Berlin was conquered by the Red Army in late April and early May 1945. The houses with
bullet-holes on Helwig-Wilson's pictures, which bear witness to the heavy house-to-house
fighting of 1945, can, in some cases, still be seen today. The Soviet occupation of Berlin
brought to an end National Socialist rule and the Second World War in Europe: Adolf Hitler
committed suicide on 30th April 1945, and the German army supreme command signed the declaration
of unconditional surrender on 7th May.
At that time, Berlin consisted of 20 districts, some of which had only recently (1920)
ceased to be independent municipalities and been formally integrated into the German capital.
However, the creation of Allied sectors did not necessarily imply the division of Berlin as a
city - this happened only gradually, in the course of the Cold War.
While it became increasingly difficult to cross the border between the two Germanies (and
between West Berlin and the GDR), the sectorial borders within Berlin remained more or less
open, since Berlin never legally lost its Four-Power status.
On 17th June 1953, workers went on strike in the East - the only large-scale rise against
Communist rule in East Germany for more than 36 years to come. The two weeks after its
suppression were the first time when access to West Berlin was completely blocked for East
Berliners. However, this measure was soon lifted, leaving people with the impression that any
attempts to seal off West Berlin would not last – a belief which many clung to in the first
weeks of the "Wall" in August 1961. After 1953, hundreds of thousands of Easterners continued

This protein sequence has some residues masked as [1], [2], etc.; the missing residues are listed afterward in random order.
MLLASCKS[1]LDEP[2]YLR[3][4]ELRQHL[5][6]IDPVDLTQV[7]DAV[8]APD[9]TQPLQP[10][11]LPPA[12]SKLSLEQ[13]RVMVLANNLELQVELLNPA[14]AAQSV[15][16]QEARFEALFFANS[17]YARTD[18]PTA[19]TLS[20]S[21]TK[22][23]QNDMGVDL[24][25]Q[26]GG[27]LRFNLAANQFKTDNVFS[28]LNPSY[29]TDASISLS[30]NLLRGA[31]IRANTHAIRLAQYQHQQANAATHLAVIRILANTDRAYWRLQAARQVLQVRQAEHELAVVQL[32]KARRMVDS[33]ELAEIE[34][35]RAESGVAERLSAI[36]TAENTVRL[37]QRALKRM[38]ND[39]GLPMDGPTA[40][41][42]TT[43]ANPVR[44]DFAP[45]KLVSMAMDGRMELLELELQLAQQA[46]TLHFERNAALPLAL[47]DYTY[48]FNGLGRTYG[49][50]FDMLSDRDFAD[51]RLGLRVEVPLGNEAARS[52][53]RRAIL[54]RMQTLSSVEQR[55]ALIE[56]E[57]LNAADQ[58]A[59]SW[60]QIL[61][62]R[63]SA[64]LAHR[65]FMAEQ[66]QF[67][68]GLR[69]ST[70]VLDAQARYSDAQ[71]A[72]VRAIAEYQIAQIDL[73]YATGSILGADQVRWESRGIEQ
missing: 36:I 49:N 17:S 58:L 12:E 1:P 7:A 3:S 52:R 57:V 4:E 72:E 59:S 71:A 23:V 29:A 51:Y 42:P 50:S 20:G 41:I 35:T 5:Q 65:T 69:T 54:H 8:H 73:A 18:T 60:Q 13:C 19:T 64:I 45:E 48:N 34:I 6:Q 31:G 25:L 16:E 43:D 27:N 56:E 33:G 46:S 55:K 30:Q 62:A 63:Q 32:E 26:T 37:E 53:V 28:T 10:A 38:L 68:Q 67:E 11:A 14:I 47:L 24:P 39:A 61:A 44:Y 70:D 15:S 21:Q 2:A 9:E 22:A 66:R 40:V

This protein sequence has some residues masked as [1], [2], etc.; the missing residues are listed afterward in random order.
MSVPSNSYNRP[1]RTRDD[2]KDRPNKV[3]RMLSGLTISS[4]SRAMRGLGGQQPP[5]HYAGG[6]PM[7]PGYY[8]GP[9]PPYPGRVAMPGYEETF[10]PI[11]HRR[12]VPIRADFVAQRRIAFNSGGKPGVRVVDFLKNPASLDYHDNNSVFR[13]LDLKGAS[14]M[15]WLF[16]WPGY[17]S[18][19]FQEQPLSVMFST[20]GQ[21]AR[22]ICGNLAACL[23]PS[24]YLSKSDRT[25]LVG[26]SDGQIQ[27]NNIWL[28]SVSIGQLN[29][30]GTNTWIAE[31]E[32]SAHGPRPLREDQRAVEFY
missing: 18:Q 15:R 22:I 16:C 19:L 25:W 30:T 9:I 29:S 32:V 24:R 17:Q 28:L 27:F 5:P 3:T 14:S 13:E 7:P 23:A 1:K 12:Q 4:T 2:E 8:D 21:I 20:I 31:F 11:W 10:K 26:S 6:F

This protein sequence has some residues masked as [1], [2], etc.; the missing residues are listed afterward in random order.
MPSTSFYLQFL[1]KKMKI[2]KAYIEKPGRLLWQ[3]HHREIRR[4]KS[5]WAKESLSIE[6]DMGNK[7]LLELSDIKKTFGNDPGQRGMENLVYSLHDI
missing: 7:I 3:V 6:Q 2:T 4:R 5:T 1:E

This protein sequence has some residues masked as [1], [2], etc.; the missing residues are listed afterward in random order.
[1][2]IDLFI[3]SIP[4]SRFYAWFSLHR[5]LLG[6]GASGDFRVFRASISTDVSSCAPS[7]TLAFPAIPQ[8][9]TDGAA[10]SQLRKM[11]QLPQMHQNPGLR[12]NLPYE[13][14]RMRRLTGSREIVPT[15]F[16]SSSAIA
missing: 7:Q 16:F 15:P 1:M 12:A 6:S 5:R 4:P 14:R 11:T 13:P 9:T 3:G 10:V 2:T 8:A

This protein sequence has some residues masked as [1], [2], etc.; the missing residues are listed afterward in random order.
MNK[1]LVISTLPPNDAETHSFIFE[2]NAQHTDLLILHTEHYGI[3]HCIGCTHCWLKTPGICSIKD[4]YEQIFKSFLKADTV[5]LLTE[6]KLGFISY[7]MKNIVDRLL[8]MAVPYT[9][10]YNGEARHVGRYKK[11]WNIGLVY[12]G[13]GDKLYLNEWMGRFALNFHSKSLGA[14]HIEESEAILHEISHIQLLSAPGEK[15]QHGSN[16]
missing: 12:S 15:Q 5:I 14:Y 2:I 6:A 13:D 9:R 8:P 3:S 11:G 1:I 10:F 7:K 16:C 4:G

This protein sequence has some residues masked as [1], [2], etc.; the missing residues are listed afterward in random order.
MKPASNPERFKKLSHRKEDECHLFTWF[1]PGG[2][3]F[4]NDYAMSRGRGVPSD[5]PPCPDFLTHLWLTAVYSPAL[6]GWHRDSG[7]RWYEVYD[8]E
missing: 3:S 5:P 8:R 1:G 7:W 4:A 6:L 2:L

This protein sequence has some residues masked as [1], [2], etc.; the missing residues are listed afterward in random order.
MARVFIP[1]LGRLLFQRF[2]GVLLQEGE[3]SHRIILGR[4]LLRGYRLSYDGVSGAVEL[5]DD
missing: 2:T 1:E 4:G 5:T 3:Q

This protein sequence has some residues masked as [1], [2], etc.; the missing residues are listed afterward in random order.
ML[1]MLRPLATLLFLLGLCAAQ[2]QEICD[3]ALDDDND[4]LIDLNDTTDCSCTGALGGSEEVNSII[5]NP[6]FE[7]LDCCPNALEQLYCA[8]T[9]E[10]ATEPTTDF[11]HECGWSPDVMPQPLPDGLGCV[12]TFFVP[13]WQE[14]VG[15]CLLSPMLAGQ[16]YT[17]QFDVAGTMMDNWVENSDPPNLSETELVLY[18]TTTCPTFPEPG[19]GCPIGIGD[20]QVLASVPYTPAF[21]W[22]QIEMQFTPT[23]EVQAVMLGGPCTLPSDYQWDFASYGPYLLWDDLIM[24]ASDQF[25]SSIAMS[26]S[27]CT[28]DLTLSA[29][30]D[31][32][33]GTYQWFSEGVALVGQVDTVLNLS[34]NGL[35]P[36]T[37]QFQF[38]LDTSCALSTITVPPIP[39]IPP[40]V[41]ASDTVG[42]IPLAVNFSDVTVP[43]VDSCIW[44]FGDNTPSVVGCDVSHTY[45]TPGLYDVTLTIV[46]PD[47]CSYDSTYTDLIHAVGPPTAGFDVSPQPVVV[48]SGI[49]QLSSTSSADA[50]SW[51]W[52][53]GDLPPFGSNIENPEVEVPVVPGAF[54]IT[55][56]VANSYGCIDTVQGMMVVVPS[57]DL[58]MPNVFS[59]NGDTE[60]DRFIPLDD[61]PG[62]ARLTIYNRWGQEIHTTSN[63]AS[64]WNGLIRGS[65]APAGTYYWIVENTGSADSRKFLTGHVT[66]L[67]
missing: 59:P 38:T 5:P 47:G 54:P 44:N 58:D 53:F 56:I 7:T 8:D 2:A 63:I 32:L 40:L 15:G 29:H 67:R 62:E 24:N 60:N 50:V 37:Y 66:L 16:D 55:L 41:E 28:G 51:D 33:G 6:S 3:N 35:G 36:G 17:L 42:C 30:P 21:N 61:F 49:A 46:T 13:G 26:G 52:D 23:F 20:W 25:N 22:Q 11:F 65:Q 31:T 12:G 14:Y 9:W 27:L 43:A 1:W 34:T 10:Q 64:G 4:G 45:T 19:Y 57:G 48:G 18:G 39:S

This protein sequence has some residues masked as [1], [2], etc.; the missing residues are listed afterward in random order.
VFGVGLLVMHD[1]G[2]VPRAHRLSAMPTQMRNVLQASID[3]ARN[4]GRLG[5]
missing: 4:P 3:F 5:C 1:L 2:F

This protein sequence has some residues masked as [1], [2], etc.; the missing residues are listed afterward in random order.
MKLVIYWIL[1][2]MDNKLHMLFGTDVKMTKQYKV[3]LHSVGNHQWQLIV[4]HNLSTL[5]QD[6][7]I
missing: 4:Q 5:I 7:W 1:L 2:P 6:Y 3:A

to use Berlin as the easiest escape route to the West. According to East German propagandists,
these people had been systematically "wooed away" by Western espionage agencies. Although
Western business companies did launch campaigns to win qualified personnel from the East,
such propaganda was merely grotesque given the scale of the mass escapes.
However, the citizens of both parts of Berlin had direct contact with each other in all kinds of ways, until the "Iron Curtain through Europe" (Churchill) became a concrete wall in 1961. The city trains ("S-Bahn") and the underground ("U-Bahn") continued to cross the sectorial borders. West Berliners went to the lakes in the East for recreation; and as many as 50,000 East Berliners (a statistic from 1961) went to the West to work or study. Many East Berliners occasionally went to the West for shopping, cinema etc. The inhabitants of the rest of the GDR, too, saw Berlin as the easiest chance for them to visit the West. Although, in 1952, the number of crossing points between the Soviet and the Western zones was cut back from 277 to about 80, East-West transit was still quite easy until 1961. Checkpoints were signposted and manned, but people crossing were only spot-checked, particularly those carrying suspiciously large amounts of luggage.
The pictures shown in this section were selected from the many photographs Helwig-Wilson took of the sectorial borders. The aim of the selection is to show the variety of images he captured: everyday scenes in the inner city, well-known landmarks of Berlin, deserted border landscapes on the outskirts of the city.